The standard answer is that we need to prevent people from running away before trial. So we arrest them and give them an ultimatum to post bail or wait in prison until their trial. But wait a second! Remember how we’re told the that the reason why the burden of proof in criminal cases is "beyond a reasonable doubt" because it’s "Better ten guilty persons go free, than one innocent man suffer"? Well it seems like the government’s official reasoning here is "Better arrest and imprison ten innocent persons, than to have one guilty person run away before trial". Certainly you don’t need to be a legal scholar to see the inconsistency here. And, of course, in 2016 we have a nearly unlimited ability to track people. CCTV cameras, facial recognition, license plate scanners, financial transactions, etc. It’s unlikely someone will be able to run away an hide for very long. And if they do, the trial continues without them, and then, assuming a guilty verdict, an arrest warrant can be issued.

It seems to me like it would be far more just to, in cases where the accused would have otherwise been granted bail, simply serve them with papers. Notify them they have been indicted and inform them of their court date. An arrest is completely unnecessary (of course, cases where the judge would not have granted bail, such as a mass-murder case, the person would still be arrested for public safety reasons).

The effect of this would be to dramatically reduce the number of physical altercations between the police and the general public. Remember, all arrests must necessarily be a physical altercation. In some of these instances, the attempt by a police office to arrest an already hostile person, will only escalate the situation. And when you’re making thousands of arrests per day, some of them will inevitably turn violent and deadly. And unnecessarily so. It can all be avoided by really treating people as "innocent until proven guilty".

Hire a Civilian Traffic Enforcement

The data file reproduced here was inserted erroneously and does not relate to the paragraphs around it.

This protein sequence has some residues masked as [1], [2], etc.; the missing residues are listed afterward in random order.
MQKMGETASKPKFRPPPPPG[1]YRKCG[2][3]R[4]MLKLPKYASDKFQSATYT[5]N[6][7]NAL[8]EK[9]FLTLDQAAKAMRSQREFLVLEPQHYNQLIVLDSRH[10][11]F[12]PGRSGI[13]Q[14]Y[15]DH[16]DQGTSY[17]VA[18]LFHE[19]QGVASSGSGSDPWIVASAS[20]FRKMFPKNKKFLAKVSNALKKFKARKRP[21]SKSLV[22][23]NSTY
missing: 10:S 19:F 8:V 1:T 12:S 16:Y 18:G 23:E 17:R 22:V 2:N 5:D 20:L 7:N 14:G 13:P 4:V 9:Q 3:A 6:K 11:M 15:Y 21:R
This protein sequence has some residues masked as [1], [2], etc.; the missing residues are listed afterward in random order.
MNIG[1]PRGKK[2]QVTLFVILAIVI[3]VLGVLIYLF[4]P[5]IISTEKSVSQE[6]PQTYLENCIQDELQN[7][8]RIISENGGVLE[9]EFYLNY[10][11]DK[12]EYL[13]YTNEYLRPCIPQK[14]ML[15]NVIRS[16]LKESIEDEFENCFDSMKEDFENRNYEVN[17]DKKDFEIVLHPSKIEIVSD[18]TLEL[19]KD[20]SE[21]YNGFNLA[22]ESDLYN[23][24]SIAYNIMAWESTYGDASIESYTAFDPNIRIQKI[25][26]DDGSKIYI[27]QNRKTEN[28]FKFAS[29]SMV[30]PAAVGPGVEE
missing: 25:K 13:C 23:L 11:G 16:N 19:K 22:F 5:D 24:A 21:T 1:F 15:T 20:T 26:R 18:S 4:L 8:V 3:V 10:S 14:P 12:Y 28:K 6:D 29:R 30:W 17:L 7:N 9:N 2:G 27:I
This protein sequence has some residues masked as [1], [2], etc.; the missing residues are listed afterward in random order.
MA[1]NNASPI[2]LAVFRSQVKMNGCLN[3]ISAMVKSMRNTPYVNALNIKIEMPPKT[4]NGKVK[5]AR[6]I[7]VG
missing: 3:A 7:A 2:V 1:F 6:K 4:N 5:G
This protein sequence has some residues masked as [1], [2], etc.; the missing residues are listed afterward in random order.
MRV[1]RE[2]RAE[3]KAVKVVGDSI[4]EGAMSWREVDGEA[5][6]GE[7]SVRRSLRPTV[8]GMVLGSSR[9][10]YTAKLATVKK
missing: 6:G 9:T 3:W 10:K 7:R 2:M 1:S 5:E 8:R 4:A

Why in the world do the same people who are supposed to be protecting us from home invasions also write us tickets for coming to a rolling stop at a stop sign? Am I the only person who finds this practice thoroughly weird? It’s like having armed police enforce the "no running" policy in Home Depot. It’s a completely arbitrary use of police resources.

And, as we’ve seen all to often, a great many of traffic stops end with the police officer outright killing the motorist. Here’s a video from last month where the cop pulled over a couple for "busted taillight" only to end up killing the driver when he reached for his license and registration.

Again, most people will debate if the cop "reasonably feared for his life", but it ignores the bigger question ― why are people with guns issuing traffic tickets!? There is nothing about the job of writing traffic tickets that requires an armed police officer. The practice of having cops write tickets has been directly responsible for numerous violent altercations and killings over the years. And it’s all unnecessary.

You might not realize it but there is plenty of precedent for using civilian enforcement personnel. In most cities the "parking enforcement" is not an armed police officer, but rather just an ordinary, unarmed government employee. They don’t have the authority to arrest people, and it isn’t part of their job description. If, in the course of doing their jobs, they witness a crime, they do what everyone else does and call the police. Roads could easily be operated the same way. If the traffic enforcer witnesses a crime, like drunk driving, they can pull the person over and call for the police.

Not only would we reduce the number of deadly alternations by simply getting rid the armed traffic enforcer, but criminals will have far less reason to fear a traffic stop to begin with. The four-time convicted felon, who gets stopped with a kilo of coke in the trunk, is probably going to do whatever it takes to avoid going back to prison. If it’s a police officer pulling him over, there’s a good chance the cop might get shot. If it’s an unarmed civilian traffic enforcer, who cannot search someone’s vehicle or make an arrest, there’s much less of a chance of a violent encounter.

And a nice side effect is this would free up the police to do more of what they should have been doing all along ― protecting us from criminals.

Conclusion

So there we have what I view as three relatively common sense solutions to reducing and eliminating police violence. Admittedly they are a pretty dramatic departure from the status quo, but I suspect there isn’t too much in these proposals to object to. Of course, the police unions, and likely some politicians would vehemently oppose these changes, but when police forces around the country are killing and brutalizing innocent people in large numbers, I don’t think they deserve much of a say.